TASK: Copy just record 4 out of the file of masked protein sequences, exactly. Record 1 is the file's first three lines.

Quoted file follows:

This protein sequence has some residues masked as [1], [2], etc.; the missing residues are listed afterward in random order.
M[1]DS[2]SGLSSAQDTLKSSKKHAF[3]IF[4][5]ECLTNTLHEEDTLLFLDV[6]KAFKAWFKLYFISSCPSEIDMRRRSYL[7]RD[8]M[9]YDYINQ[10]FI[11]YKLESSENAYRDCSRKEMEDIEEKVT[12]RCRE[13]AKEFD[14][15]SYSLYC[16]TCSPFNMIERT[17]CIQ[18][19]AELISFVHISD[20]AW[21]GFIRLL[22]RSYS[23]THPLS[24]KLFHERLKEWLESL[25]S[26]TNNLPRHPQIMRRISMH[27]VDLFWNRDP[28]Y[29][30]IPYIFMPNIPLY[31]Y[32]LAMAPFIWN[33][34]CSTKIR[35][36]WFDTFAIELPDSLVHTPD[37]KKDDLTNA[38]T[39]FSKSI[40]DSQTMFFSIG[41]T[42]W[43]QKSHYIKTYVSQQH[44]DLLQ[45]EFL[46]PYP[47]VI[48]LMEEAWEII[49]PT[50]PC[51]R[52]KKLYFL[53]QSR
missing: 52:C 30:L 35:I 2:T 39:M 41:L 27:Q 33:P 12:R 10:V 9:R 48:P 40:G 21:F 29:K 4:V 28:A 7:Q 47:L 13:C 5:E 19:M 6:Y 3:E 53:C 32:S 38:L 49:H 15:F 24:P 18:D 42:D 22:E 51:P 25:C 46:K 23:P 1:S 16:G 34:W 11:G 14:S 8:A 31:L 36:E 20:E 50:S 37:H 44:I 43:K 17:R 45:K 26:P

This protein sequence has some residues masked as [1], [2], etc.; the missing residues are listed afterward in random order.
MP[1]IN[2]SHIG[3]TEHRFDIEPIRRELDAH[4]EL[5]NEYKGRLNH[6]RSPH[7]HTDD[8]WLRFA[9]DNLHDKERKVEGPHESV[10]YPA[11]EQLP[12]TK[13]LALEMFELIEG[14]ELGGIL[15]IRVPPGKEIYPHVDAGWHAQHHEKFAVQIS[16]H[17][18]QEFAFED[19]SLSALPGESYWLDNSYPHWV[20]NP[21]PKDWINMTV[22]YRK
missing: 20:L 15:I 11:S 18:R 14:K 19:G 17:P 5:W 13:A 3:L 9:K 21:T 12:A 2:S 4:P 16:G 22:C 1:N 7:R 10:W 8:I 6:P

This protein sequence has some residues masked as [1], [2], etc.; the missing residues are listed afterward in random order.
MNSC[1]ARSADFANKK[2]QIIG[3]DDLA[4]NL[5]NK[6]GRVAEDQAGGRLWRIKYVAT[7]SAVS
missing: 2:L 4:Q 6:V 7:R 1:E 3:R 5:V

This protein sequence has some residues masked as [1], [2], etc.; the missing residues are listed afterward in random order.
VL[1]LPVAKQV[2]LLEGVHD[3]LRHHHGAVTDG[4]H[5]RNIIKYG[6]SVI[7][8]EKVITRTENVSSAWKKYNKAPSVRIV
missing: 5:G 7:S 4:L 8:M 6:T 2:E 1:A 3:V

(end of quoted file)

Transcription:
This protein sequence has some residues masked as [1], [2], etc.; the missing residues are listed afterward in random order.
VL[1]LPVAKQV[2]LLEGVHD[3]LRHHHGAVTDG[4]H[5]RNIIKYG[6]SVI[7][8]EKVITRTENVSSAWKKYNKAPSVRIV
missing: 5:G 7:S 4:L 8:M 6:T 2:E 1:A 3:V